• Mesothelioma is a rare cancer affecting the linings of internal organs, most often the lungs. It is most often caused by exposure to asbestos and takes many years after exposure to develop. As with many types of cancer, early detection can mean a better prognosis.
  • Non-Hodgkins lymphoma is cancer that begins in the lymphoid system and can spread to other organs.
  • Pancreatic cancers are malignancies of the pancreas, the gland organ below the stomach that produces insulin and other hormones as well as digestive juices. 
  • Pharynx cancer (also called pharyngeal cancer) affects the area of the throat directly below the mouth and nose, but above the larynx.
  • Thyroid cancer occurs when the cancer begins in the thyroid gland. Known risk factors for thyroid cancer include iodine intake and hormonal factors.

How to Read Tables, Charts, and Maps

  • Conventional rates express the number of outcomes relative to the size of the population.  N/A indicates that the data are not available due to the number of events being less than 12.
  • Modeled rates are similar to conventional rates except that they further take into account the frequency of events in surrounding areas.  Modeled rates can be useful when there aren't enough events in an area to calculate rates in the conventional manner, and they are often useful for examining regional trends.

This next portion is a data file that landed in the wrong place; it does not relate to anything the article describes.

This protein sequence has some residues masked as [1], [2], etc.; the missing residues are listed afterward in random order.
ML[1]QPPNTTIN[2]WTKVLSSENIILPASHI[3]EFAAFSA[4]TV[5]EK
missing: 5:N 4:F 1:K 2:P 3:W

• Some counties have a greater proportion of people who are old or young than other counties, which makes it difficult to draw conclusions about cancer risk when looking at multiple counties or a single county over time.  Scientists often fix this problem through a technique called age adjustment so comparisons can be made for cancer risk.  The rates presented here are age-adjusted rates.
  • The 95% confidence interval (CI) is the range of values that likely contains the true rate in the population. 
  • Total counts are listed next to conventional rates unless the total number of events is less than 12. They are typically not listed next to modeled rates.

Data Sources

  • The California Cancer Registry works with medical treatment facilities and scientists to receive reports of cancer while following strict patient privacy rules. All types of cancer are reported except basal and squamous skin cell cancer and cervical cancer.
  • It takes about three years for the data to be complete and checked for accuracy. Rates were calculated based on these numbers along with the National Center for Health Statistics (NCHS) bridged population estimates to give the number of people from each age group in each county.

Methods

  • Cancer categories were defined using the International Classification of Disease for Oncology, Third Edition, 2000 (ICD-O-3):